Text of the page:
The now familiar refrain — Yale College Dean Peter Salovey condemning an act of hate speech on campus — hit students’ and masters’ inboxes at exactly 4:00 Monday afternoon. By then, many of those same inboxes had already received the images, forwarded dozens of times throughout the weekend: a swastika and the symbol of the Nazi terror squad, the SS, shaped from snow on two Old Campus trees.

“Even on a campus committed to freedom of expression, acts such as these are offensive and corrode the spirit of community so cherished at Yale,” Salovey wrote. “I implore all members of our community to consider the impact of words and actions on others and to treat each other with dignity and respect.”

Salovey’s e-mail went on to denounce the “deplorable acts” and urge further discussion with administrators, particularly Dean of Student Affairs Marichal Gentry, who created a committee last semester to develop a protocol for dealing with cases of hate speech. Members of the campus’ Jewish community have spoken out in protest of the incident, but without the identities of the perpetrators, their response has been limited to e-mails to members of the Yale community.

Neither Benjamen Chaidell ’11 nor Bill Toth ’11 — two of six AEPi brothers who came across the symbols at 3:00 a.m. on Saturday — have any idea who formed them.

Neither does the University.

“We do not know who is responsible for some of these offensive acts,” Salovey wrote.

As a result, as far as concrete plans are concerned, none have surfaced — from either administrators or students.

Still, the symbols stung for those who witnessed them first-hand. Toth said he was struck by how “perfectly done” the symbols were formed from the snow. It was, he said, as though “someone had spent 10 minutes out there putting it up.”

“It scared me to know that even in such a safe place as Old Campus, anti-Semitism still existed and was very strong,” Toth said.

Yale Police Department officials did not respond to requests for comment Monday. As of Saturday morning, the YPD said they had no leads on who was behind the symbols.

But even though the administration cannot take formal action just yet, students are pausing to reflect on the implications of the incident.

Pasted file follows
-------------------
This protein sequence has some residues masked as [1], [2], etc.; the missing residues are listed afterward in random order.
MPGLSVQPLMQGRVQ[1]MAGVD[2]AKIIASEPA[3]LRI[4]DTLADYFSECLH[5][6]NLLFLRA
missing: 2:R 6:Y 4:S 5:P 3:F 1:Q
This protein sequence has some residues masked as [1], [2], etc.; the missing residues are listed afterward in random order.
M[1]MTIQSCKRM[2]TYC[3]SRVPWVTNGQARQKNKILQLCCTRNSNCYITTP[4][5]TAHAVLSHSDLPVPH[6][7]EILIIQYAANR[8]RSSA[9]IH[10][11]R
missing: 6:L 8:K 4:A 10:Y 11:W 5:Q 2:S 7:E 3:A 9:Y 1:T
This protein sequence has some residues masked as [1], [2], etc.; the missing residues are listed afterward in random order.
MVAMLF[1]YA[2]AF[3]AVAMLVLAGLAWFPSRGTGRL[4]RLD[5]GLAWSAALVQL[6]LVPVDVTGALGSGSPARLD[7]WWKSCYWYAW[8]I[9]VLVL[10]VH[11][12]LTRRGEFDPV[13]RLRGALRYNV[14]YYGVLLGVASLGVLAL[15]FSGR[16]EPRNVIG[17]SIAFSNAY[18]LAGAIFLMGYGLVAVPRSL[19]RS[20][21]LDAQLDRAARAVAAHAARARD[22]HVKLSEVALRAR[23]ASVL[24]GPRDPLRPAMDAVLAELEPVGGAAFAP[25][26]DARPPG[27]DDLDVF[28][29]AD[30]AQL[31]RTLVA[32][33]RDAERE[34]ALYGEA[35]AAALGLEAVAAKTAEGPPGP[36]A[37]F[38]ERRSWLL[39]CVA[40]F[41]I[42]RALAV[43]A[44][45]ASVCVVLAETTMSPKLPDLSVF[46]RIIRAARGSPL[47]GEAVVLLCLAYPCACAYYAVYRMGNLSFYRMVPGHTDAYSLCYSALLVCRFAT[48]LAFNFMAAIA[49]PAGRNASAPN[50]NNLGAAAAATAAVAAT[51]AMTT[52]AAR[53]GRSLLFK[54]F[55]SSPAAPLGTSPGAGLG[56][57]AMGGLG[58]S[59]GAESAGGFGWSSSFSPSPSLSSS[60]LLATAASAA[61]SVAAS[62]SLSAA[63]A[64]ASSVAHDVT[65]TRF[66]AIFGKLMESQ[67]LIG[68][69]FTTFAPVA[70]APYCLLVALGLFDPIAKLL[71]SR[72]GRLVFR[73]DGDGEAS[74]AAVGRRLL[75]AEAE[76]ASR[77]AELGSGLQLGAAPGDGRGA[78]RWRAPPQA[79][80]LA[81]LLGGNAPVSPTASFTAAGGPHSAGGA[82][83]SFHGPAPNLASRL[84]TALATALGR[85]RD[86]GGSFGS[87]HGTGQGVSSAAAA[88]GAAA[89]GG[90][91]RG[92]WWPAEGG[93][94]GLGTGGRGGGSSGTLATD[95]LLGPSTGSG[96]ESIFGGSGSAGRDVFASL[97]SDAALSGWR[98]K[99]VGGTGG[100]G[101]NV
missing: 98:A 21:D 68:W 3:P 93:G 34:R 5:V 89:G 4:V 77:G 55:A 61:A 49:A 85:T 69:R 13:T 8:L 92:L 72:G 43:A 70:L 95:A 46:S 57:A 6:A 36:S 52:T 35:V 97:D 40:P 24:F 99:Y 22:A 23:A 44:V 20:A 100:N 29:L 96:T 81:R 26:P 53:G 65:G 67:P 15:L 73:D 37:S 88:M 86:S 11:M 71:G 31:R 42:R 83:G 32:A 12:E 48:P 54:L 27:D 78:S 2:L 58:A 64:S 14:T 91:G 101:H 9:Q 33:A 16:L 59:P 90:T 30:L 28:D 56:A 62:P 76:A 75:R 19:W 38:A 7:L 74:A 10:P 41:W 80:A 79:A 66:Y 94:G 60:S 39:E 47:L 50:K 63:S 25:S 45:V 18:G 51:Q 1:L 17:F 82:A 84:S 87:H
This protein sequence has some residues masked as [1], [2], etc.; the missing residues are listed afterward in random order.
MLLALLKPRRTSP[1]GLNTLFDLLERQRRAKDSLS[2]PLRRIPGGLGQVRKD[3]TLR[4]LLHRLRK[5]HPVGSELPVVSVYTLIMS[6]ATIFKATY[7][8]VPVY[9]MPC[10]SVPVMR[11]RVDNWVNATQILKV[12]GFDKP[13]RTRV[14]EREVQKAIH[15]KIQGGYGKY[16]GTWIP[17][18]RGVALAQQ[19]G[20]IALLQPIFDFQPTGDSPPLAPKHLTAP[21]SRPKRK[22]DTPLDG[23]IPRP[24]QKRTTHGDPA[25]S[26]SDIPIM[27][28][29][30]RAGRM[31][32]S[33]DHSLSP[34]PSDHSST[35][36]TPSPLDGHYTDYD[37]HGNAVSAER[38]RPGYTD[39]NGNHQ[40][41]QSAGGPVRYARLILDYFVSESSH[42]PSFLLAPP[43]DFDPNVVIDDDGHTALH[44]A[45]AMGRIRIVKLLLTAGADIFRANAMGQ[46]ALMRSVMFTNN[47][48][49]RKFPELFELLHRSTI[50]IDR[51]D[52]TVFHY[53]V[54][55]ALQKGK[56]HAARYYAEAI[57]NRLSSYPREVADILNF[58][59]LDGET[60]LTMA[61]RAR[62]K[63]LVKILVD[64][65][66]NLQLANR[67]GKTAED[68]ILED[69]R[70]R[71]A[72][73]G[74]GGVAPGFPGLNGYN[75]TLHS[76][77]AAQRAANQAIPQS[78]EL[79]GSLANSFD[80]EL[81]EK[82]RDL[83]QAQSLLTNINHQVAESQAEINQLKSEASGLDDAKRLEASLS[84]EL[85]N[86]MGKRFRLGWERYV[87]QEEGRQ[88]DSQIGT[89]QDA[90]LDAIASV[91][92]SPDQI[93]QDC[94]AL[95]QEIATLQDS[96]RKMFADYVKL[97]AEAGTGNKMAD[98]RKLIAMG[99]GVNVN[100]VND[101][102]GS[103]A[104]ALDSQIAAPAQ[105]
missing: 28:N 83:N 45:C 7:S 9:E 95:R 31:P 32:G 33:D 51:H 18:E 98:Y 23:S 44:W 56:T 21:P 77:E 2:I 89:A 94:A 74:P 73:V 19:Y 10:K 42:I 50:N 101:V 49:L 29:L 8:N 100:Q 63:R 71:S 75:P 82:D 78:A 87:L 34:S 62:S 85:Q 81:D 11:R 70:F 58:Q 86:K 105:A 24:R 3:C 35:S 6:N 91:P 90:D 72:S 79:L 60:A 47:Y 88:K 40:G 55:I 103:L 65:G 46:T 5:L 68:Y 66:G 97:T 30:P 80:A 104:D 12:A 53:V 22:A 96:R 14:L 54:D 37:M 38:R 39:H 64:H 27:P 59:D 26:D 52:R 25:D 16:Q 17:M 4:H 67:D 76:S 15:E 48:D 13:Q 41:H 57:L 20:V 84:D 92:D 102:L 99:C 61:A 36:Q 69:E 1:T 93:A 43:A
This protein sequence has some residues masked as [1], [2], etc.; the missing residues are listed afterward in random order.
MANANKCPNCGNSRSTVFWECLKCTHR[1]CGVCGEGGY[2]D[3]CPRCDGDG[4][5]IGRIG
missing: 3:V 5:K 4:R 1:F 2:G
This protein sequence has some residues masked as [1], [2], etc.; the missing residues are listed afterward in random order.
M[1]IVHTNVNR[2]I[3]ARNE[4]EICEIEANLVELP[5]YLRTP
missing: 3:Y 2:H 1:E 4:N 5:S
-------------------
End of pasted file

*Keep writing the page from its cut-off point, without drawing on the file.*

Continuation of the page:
The Yale Hillel Board sent an e-mail to members of the Hillel community Monday evening, condemning the acts and emphasizing that while the board does not think the acts are representative of a larger anti-Semitic sentiment on campus, hate speech has touched many campus groups in recent months. Jonathan Goldman ’09, a member of Yale Friends of Israel and the largely-Jewish Alpha Epsilon Pi fraternity, e-mailed several hundred students Sunday, alerting them to the incident’s occurrence and providing photographs of the trees in an attachment.

Before the start of weekday Jewish services Monday evening, AEPi Spiritual Life chair Noah Lawrence ’09 gathered a group of two dozen students in the Joseph E. Slifka Center and asked for a moment of silence.

“It is a moment of silence for the six million brothers and sisters who were slaughtered by the Nazi regime in the Holocaust,” Lawrence explained, adding that the weight of the symbols made their use, even if in a joking fashion, “incomprehensible.”

“The swastika is not the stuff of jokes. Neither is the SS symbol. And neither is the n-word, or fag, or calling Yale women sluts,” he said.

Lawrence is a staff columnist for the News.

Last fall, racist graffiti was discovered spray-painted on walls outside Pierson College and the University Theatre. In January, the Zeta Psi fraternity came under fire for a photograph depicting students affiliated with the fraternity holding a “We Love Yale Sluts” sign in front of the Yale Women’s Center.

Gentry offered up another explanation — that the symbols were not meant in jest, but the deliberate actions of an individual adapting poorly to the diversity of the University community.

“What we’re seeing on campus is hateful, and it’s because these people aren’t able to handle the rich diversity that we have on campus,” he said. “And so they strike out against the people they don’t like.”

Lawrence said the Jewish student community has met the symbol with a model of “love meeting hate” he says is mandated by what he sees as the Torah’s message of love and belonging, not hate.

Masters from several colleges — including Silliman, Pierson, Branford and Saybrook — sent their students separate college-wide e-mails regarding the incident. Saybrook Master Mary Miller was especially forceful in her take on the affair, calling all students to speak up when they witness acts of hate speech in process.

“Not only did someone make this symbol of hatred within the heart of our collective space, but others must have witnessed it as well. No one said anything or did anything until yet more students saw the marking,” Miller wrote. “Saybrook women and men, we call on you not to remain silent. Silence is not the solution. Speak out and speak up.”

In a college-wide e-mail to the Branford community, featuring the subject “What makes Yale — and all of us — beautiful, Dean Daniel Tauss plugged free speech as a proper response.

“Free speech is one of the most fundamental rights our nation has been built on, and I would never want to see it diminished in any way,” he wrote. “A primary purpose of free speech is to protect those people brave enough to stand by their convictions and opinions. It seems as though the worst actions are not done by people with that kind of courage, but by those who seek sensationalism without any fear of response or need to justify their ideas.”

In his message, Salovey called on students to report potential hate-speech to the YPD.